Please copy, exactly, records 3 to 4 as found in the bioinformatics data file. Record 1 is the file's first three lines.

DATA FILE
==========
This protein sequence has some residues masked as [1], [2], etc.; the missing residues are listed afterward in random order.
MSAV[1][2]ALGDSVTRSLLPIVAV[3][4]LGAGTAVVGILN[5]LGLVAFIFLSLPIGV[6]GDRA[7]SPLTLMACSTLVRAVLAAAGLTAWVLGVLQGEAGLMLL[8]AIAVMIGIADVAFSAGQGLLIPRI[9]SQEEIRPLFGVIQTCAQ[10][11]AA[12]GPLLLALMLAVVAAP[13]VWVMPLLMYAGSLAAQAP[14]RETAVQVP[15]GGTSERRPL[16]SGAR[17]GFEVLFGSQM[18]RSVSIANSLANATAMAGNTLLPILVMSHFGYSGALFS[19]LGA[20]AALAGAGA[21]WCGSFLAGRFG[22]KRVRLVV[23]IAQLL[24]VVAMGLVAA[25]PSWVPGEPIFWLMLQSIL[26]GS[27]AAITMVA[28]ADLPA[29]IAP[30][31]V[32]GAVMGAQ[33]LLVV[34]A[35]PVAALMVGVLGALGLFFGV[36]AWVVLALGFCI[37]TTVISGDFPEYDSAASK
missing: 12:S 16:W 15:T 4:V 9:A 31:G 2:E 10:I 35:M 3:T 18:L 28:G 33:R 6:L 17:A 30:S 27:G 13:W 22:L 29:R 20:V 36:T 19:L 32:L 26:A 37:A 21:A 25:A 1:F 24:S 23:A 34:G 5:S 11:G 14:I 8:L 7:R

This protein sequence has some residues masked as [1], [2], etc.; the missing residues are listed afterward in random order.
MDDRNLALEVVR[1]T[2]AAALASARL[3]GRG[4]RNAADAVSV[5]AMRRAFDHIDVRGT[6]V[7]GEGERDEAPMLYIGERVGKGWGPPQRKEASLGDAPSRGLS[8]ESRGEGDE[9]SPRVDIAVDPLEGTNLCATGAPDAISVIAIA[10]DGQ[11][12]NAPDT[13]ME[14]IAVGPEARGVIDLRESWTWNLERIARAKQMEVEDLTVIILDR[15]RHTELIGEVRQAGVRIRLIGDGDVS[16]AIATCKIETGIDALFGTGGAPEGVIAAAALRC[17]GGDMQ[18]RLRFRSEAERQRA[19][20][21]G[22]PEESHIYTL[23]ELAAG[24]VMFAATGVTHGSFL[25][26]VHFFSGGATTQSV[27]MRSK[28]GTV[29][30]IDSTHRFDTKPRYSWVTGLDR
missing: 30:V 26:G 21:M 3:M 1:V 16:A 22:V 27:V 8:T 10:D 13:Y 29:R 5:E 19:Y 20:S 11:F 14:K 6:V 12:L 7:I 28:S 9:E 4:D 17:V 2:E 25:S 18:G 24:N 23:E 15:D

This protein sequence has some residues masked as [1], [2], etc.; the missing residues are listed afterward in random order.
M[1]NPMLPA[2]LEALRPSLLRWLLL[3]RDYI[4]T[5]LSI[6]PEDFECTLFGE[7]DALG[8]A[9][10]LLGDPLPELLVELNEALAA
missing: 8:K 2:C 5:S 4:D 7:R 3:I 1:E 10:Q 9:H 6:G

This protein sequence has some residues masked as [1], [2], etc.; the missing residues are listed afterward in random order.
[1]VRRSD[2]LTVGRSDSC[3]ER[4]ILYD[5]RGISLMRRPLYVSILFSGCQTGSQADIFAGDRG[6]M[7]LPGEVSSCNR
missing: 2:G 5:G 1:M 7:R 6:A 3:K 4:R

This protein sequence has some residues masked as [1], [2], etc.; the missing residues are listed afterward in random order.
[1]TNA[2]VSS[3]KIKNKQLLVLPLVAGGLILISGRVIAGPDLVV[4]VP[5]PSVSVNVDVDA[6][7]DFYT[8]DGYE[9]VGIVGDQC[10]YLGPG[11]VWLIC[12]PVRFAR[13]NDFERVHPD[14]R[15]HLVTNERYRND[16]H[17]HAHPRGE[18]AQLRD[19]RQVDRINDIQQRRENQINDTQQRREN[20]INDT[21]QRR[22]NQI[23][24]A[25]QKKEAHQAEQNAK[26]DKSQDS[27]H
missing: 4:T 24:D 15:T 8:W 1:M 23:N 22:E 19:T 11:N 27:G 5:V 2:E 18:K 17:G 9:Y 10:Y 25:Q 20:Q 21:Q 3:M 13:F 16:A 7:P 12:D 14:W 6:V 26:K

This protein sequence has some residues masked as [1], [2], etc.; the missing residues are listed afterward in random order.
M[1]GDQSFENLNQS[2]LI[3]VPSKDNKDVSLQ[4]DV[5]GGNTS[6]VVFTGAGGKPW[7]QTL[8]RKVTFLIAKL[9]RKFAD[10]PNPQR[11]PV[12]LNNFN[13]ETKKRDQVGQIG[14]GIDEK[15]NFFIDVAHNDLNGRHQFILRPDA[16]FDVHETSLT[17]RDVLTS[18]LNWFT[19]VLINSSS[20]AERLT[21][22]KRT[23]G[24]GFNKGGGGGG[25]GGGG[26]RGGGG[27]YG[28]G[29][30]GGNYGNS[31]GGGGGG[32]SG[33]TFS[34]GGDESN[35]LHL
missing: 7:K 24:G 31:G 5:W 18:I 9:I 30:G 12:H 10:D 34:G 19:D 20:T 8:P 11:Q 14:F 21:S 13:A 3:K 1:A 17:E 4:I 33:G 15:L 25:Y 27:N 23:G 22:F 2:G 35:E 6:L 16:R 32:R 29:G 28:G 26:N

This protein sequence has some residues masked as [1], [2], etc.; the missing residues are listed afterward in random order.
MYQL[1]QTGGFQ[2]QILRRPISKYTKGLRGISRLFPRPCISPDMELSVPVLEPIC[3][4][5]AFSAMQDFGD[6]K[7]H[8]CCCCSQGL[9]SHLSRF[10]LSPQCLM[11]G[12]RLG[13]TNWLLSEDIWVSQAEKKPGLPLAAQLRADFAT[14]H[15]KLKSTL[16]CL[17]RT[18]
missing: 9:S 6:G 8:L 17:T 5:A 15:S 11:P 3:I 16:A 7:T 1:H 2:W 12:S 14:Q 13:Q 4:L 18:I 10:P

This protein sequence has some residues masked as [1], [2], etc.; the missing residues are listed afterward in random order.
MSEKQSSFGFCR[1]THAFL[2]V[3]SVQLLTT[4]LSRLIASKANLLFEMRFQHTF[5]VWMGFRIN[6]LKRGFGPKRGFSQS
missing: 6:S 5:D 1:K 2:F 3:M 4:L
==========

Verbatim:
This protein sequence has some residues masked as [1], [2], etc.; the missing residues are listed afterward in random order.
M[1]NPMLPA[2]LEALRPSLLRWLLL[3]RDYI[4]T[5]LSI[6]PEDFECTLFGE[7]DALG[8]A[9][10]LLGDPLPELLVELNEALAA
missing: 8:K 2:C 5:S 4:D 7:R 3:I 1:E 10:Q 9:H 6:G

This protein sequence has some residues masked as [1], [2], etc.; the missing residues are listed afterward in random order.
[1]VRRSD[2]LTVGRSDSC[3]ER[4]ILYD[5]RGISLMRRPLYVSILFSGCQTGSQADIFAGDRG[6]M[7]LPGEVSSCNR
missing: 2:G 5:G 1:M 7:R 6:A 3:K 4:R